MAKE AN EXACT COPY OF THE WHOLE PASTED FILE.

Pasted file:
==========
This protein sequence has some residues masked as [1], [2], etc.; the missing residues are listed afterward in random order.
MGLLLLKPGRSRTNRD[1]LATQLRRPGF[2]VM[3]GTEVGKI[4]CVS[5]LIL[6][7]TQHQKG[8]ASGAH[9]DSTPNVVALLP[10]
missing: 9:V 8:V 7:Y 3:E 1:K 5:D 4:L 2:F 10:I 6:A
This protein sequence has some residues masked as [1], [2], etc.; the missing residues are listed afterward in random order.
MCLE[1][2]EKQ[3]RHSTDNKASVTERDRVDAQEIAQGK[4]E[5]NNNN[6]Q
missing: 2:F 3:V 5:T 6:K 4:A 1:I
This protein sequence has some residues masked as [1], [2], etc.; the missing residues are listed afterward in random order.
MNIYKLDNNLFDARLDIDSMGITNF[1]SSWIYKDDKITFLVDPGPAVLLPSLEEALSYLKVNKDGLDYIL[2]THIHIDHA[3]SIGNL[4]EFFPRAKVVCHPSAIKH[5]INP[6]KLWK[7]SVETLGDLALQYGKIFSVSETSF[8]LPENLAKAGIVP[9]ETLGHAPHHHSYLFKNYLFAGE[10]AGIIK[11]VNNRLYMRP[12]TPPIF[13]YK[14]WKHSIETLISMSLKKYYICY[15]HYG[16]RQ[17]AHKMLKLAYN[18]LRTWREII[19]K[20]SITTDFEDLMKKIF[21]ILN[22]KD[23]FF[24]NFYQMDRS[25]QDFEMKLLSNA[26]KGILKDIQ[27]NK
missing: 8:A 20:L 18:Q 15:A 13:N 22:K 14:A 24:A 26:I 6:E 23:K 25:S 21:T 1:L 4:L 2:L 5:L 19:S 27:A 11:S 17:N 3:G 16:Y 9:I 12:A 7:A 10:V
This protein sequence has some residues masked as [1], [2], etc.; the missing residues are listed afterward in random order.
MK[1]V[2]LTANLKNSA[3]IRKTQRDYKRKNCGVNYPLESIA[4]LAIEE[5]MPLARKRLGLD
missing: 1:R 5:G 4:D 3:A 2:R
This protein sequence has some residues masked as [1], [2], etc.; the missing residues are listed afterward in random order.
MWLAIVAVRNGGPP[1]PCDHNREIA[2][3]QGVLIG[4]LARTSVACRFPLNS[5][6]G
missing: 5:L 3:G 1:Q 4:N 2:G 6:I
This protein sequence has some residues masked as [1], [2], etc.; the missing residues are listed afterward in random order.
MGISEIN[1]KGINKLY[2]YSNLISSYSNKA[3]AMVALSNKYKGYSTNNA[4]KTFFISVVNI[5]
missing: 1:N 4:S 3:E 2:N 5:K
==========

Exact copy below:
This protein sequence has some residues masked as [1], [2], etc.; the missing residues are listed afterward in random order.
MGLLLLKPGRSRTNRD[1]LATQLRRPGF[2]VM[3]GTEVGKI[4]CVS[5]LIL[6][7]TQHQKG[8]ASGAH[9]DSTPNVVALLP[10]
missing: 9:V 8:V 7:Y 3:E 1:K 5:D 4:L 2:F 10:I 6:A
This protein sequence has some residues masked as [1], [2], etc.; the missing residues are listed afterward in random order.
MCLE[1][2]EKQ[3]RHSTDNKASVTERDRVDAQEIAQGK[4]E[5]NNNN[6]Q
missing: 2:F 3:V 5:T 6:K 4:A 1:I
This protein sequence has some residues masked as [1], [2], etc.; the missing residues are listed afterward in random order.
MNIYKLDNNLFDARLDIDSMGITNF[1]SSWIYKDDKITFLVDPGPAVLLPSLEEALSYLKVNKDGLDYIL[2]THIHIDHA[3]SIGNL[4]EFFPRAKVVCHPSAIKH[5]INP[6]KLWK[7]SVETLGDLALQYGKIFSVSETSF[8]LPENLAKAGIVP[9]ETLGHAPHHHSYLFKNYLFAGE[10]AGIIK[11]VNNRLYMRP[12]TPPIF[13]YK[14]WKHSIETLISMSLKKYYICY[15]HYG[16]RQ[17]AHKMLKLAYN[18]LRTWREII[19]K[20]SITTDFEDLMKKIF[21]ILN[22]KD[23]FF[24]NFYQMDRS[25]QDFEMKLLSNA[26]KGILKDIQ[27]NK
missing: 8:A 20:L 18:Q 15:A 13:N 22:K 14:A 24:A 26:I 6:E 23:K 25:S 21:T 1:L 4:L 2:L 5:L 19:S 27:A 11:S 17:N 3:G 16:Y 9:I 12:A 7:A 10:V
This protein sequence has some residues masked as [1], [2], etc.; the missing residues are listed afterward in random order.
MK[1]V[2]LTANLKNSA[3]IRKTQRDYKRKNCGVNYPLESIA[4]LAIEE[5]MPLARKRLGLD
missing: 1:R 5:G 4:D 3:A 2:R
This protein sequence has some residues masked as [1], [2], etc.; the missing residues are listed afterward in random order.
MWLAIVAVRNGGPP[1]PCDHNREIA[2][3]QGVLIG[4]LARTSVACRFPLNS[5][6]G
missing: 5:L 3:G 1:Q 4:N 2:G 6:I
This protein sequence has some residues masked as [1], [2], etc.; the missing residues are listed afterward in random order.
MGISEIN[1]KGINKLY[2]YSNLISSYSNKA[3]AMVALSNKYKGYSTNNA[4]KTFFISVVNI[5]
missing: 1:N 4:S 3:E 2:N 5:K